Attempts by healthcare payers to incentivize quality care by providers are nothing new. However, a study on pay-for-performance programs, as they are called, indicates that the practice may not improve the quality of patient care to the intended extent.
Most hospitals currently operate pay-for-service models, in which providers receive a set amount for each service provided. This model tends to encourage quantity over quality and time-intensity over efficiency. Pay-for-performance, which Medicare has already implemented through its Hospital Readmissions Reduction Program, flips the traditional fee model on its head and reimburses facilities for “quality” treatment – or, in the case of the HRRP, penalizes hospitals that fail to meet established benchmarks for patient care.
There are several issues with pay-for-performance, from what to measure to the size of the incentive offered, and the model’s impact on hospitals’ performance is mixed.
What “performance” is measured?
Many payers in this model focus on measuring adherence to processes rather than patient outcomes. A facility may qualify for incentives because they follow procedure accurately, but that does not necessarily reflect added value. Providers will prioritize the care for which they will be rewarded, while showing no change or a negative change in other measures.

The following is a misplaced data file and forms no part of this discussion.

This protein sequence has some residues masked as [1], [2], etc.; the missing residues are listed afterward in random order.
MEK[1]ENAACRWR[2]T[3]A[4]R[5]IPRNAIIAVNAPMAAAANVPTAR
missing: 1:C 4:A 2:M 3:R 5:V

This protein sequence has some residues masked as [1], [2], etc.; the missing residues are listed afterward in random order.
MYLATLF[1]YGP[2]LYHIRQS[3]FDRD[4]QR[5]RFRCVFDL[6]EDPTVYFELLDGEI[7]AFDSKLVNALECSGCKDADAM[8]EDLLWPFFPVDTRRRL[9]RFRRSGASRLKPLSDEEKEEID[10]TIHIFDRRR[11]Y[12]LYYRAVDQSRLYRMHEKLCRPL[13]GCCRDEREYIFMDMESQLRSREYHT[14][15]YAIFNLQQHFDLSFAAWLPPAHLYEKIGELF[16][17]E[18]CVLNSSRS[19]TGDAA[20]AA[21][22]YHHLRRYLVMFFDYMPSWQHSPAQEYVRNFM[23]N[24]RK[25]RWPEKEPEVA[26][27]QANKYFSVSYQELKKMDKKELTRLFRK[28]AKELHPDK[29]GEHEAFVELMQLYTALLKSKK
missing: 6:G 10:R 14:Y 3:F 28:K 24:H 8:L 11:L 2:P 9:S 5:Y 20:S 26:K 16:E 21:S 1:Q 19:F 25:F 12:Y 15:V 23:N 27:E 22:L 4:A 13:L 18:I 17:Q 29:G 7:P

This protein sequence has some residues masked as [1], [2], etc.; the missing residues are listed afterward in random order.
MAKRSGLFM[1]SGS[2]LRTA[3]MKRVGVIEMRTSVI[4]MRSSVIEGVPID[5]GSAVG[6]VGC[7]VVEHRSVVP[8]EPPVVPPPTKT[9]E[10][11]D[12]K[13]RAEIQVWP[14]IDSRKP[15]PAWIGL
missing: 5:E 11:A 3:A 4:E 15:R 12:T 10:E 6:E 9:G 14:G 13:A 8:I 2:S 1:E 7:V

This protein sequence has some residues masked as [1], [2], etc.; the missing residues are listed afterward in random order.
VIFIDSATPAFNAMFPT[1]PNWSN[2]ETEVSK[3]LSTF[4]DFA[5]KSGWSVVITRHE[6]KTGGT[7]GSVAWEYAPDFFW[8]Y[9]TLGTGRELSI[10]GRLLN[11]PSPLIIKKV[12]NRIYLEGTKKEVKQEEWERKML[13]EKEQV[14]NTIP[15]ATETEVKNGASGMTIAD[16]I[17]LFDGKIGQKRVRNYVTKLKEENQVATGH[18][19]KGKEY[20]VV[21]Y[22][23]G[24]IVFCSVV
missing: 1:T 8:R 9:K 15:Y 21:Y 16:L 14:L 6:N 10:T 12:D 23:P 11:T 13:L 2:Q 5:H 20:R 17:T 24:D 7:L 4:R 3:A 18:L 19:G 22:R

Measuring outcomes, meanwhile, can lead to an artificially inflated or deflated result because the care provided is only one element of patient outcomes. In addition, facilities working for certain outcomes may be risk averse to treating patients unlikely to see a positive outcome.
How should incentives work?
Andrew Ryan from Weill Cornell Medical School claims that in most pay-for-performance models, the incentives offered are insufficient to compel providers to improve their practices. On the other hand, increasing incentives may be cost-prohibitive to many facilities.
Either way, even the best pay-for-performance program may not motivate caregivers to improve their practices. One suggestion to overcome this obstacle is to leverage providers’ risk aversion by paying incentives up front, and requiring providers to pay back money for standards they fail to meet.
Is there a better way?
System-wide change to the payer-provider relationship may be a better path to higher quality care than tweaks to payer methods. Individual providers may lack the resources or motivation to attack systemic issues, but payers and providers can collaborate and cooperate with one another to address those problems together and build a system that provides the quality care that patients deserve without relying on financial incentives to do so.